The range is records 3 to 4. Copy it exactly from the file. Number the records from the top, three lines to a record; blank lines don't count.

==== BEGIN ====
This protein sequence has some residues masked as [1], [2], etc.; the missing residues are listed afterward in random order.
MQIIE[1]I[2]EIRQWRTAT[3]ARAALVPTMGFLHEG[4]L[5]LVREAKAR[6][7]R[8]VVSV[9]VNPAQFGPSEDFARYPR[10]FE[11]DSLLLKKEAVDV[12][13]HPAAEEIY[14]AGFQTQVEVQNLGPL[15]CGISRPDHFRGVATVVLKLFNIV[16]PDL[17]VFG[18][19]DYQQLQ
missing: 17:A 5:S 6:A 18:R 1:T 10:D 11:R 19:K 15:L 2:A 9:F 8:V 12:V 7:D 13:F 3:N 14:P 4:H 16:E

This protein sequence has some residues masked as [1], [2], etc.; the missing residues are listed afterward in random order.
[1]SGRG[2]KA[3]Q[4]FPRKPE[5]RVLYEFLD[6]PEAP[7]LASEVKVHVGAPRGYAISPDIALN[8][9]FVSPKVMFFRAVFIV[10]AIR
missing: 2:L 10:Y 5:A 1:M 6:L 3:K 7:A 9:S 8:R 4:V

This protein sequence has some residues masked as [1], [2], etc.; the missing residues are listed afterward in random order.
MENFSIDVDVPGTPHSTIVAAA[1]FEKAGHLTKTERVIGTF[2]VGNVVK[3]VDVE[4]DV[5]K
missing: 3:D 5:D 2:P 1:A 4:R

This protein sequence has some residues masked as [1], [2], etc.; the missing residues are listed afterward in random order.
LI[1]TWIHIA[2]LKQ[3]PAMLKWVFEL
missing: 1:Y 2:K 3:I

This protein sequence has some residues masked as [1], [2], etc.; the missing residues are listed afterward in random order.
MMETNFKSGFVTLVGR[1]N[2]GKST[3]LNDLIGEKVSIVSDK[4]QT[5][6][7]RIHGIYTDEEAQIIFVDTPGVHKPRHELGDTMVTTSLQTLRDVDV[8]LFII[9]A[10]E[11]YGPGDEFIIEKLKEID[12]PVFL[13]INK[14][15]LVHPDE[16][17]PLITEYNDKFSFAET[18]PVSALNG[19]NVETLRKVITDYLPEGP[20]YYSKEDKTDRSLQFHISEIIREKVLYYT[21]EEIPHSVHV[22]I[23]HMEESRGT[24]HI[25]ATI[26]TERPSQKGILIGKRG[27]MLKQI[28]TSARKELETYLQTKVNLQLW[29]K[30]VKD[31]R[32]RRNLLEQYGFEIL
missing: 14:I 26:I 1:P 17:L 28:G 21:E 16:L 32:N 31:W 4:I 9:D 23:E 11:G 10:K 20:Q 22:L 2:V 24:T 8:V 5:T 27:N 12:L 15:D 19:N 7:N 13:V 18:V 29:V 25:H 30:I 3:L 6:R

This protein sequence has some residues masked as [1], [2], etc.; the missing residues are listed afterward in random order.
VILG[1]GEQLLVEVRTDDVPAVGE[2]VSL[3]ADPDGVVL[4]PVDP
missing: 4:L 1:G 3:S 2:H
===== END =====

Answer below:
This protein sequence has some residues masked as [1], [2], etc.; the missing residues are listed afterward in random order.
MENFSIDVDVPGTPHSTIVAAA[1]FEKAGHLTKTERVIGTF[2]VGNVVK[3]VDVE[4]DV[5]K
missing: 3:D 5:D 2:P 1:A 4:R

This protein sequence has some residues masked as [1], [2], etc.; the missing residues are listed afterward in random order.
LI[1]TWIHIA[2]LKQ[3]PAMLKWVFEL
missing: 1:Y 2:K 3:I